When it was released stateside in 2002, Division of Laura Lee's caustic debut album, 2001's Black City, sounded anonymous next to other much-hyped Swedish groups: The band lacked the idealistically retro politics of The (International) Noise Conspiracy, the delinquent nostalgia of The Raveonettes, the hippie-hobbitness of Soundtrack of Our Lives, and The Hives' ambitions for global domination-- not to mention their matching suits. The vaguely politicized punk of Black City certainly possessed ferocity and intensity, but toward no immediately apparent end. It wasn't that Division of Laura Lee didn't have a gimmick (which is certainly not required), but that they hadn't developed a collective identity-- or, if they had, they didn't seem to know how to convey it through music.
On their follow-up, Das Not Compute, that skittishness is gone. By mixing the Detroit punk they claim as a defining influence with decidedly British-sounding elements, the band have carved a niche for themselves somewhere between motor city punk and grandiose production. This is neither an original nor a safe move, but it's definitely an upgrade, and to their credit, Division of Laura Lee aren't as interested in sweeping, soaring art-rock as in capturing a more aggressive, dirty sound; the elements they borrow from contemporary, effects-laden indie rock merely add artillery to their attack.
A sculpted onslaught of stylized static, ghostly keyboards, and minor-key guitars highlight propulsive tracks like the opener, "Does Compute", and especially "Endless Factories", whose signature guitar line bridges the gap between The Bends and New Order. The surprisingly tender "Breathe Breathe" and "To the Other Side" (about the differences between Eastern and Western Europe) are quietly anthemic not-quite-ballads whose nearest kin might be Snow Patrol's "Run" or Coldplay's "In My Place". And the final track, "There's a Last Time for Everything", ends the album on an epic note and brings the band full circle-- thematically, at least-- to their debut EP, There's a First Time for Everything.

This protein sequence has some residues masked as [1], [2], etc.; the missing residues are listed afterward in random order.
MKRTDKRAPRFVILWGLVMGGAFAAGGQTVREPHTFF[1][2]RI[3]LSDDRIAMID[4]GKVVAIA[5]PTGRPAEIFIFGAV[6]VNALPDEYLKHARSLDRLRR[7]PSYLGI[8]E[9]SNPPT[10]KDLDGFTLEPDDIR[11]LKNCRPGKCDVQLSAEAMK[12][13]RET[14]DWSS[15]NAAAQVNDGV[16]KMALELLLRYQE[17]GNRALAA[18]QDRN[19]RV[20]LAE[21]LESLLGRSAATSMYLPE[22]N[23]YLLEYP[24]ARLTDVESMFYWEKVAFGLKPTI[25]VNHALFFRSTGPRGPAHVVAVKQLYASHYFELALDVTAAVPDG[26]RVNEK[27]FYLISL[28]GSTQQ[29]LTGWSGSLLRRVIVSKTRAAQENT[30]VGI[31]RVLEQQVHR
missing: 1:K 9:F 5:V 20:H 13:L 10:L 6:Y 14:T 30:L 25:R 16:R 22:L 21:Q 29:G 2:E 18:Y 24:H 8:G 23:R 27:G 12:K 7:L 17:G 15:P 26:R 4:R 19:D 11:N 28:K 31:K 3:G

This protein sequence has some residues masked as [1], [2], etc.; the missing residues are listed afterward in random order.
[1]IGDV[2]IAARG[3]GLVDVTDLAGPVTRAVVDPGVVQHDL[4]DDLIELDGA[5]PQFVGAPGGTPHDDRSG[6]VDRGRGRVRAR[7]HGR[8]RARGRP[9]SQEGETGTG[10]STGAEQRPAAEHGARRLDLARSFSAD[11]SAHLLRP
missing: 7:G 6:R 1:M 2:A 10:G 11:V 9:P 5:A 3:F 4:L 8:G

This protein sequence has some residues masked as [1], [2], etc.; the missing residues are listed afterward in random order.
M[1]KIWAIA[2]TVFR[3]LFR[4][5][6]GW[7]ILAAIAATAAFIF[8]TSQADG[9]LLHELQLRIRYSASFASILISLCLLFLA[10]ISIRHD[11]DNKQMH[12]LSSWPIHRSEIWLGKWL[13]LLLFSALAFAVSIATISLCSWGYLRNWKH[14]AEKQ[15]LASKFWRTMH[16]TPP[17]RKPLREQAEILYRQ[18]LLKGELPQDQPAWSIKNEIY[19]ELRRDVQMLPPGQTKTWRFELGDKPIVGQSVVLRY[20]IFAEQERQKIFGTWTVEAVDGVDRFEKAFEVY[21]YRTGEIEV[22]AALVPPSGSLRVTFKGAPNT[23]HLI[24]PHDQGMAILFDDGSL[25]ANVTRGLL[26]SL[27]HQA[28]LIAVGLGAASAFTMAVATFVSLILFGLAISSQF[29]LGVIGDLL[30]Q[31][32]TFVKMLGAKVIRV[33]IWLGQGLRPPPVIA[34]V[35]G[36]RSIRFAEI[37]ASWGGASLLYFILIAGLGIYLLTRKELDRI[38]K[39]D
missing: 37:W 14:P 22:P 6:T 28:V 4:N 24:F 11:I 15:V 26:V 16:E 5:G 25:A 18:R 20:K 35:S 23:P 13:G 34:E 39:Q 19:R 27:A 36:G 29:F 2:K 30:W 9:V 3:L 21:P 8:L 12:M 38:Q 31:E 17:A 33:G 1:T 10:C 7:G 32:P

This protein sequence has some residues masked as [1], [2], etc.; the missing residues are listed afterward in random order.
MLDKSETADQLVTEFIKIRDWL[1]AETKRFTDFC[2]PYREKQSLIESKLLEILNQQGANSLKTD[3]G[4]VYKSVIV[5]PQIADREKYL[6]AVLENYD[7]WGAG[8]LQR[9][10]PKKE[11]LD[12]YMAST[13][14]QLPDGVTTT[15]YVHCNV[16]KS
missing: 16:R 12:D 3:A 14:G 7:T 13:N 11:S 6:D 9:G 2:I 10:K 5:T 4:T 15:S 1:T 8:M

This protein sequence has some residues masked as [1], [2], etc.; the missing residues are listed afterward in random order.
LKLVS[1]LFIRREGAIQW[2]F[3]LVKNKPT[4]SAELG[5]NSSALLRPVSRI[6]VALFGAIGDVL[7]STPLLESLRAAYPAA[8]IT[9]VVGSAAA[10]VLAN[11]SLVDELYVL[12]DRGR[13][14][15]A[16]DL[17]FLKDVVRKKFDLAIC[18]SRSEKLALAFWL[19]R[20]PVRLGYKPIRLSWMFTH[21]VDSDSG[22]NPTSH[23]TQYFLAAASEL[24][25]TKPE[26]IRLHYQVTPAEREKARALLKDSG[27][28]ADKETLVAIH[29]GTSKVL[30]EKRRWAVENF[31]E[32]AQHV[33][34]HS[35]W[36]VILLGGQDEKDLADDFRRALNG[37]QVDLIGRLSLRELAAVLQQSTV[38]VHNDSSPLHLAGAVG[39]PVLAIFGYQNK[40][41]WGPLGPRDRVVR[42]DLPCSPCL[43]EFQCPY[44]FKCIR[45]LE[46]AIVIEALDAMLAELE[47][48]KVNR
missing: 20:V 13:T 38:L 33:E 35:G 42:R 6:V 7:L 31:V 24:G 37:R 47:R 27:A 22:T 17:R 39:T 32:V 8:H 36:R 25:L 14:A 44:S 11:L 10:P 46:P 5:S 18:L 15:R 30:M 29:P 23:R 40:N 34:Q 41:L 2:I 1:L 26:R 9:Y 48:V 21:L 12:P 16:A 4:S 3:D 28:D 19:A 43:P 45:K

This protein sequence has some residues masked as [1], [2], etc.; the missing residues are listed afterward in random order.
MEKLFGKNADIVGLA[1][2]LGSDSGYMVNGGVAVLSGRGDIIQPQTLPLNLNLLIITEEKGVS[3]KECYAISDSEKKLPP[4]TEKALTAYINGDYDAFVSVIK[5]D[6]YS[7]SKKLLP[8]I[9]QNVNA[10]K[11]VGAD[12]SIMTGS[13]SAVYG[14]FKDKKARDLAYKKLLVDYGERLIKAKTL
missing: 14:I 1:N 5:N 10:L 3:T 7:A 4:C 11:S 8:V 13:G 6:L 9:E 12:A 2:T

These newer influences ebb and flow throughout Das Not Compute, completely defining a song like "Endless Factories" while notably absent from the more streamlined tracks like "Sneaking Up on Mr. Prez". But the album proves consistent enough to cohere into a clear sonic statement, which has refocused Division of Laura Lee's songwriting, both structurally and lyrically. The band have learned to sharpen their hooks to gouge deep into the skin, making songs like "Does Compute" and "Dirty Love" sound simultaneously distinct, yet part of a larger whole.
Lyrically, Das Not Compute isn't nearly so consistent. Singer Per Stålberg crafts several awkward lines that don't seem to have translated very well, such as "Give me back my wisdom" from "Does Compute"-- although the barreling momentum and the infectiousness of the chorus make that line barely noticeable. On the other hand, "Dirty Love", which features The Cardigans' Nina Persson, hinges on a particularly poetic chorus: "I hate to see you blocking all the exits/ Turning into ghosts/ What can I do to get you on the dance floor?" Division of Laura Lee realize they aren't going to cure listener ennui, but they at least give the crowd a beat to dance to. And later in the song, when Stålberg asks, "What can I do to get you off the dance floor," it's unclear whether he's trying to bring the house down or foment a political movement.
Or, perhaps, both: For Division of Laura Lee-- as for their former Burning Heart cohorts (International) Noise Conspiracy-- politics and music are so closely twined as to be practically indistinguishable. By combining American punk, British art-rock, and Swedish smarts to beef up their already muscular sound, they've not only developed a distinctive sonic personality on Das Not Compute, but they've developed a pose into a stance.
-Stephen M. Deusner, May 17th, 2004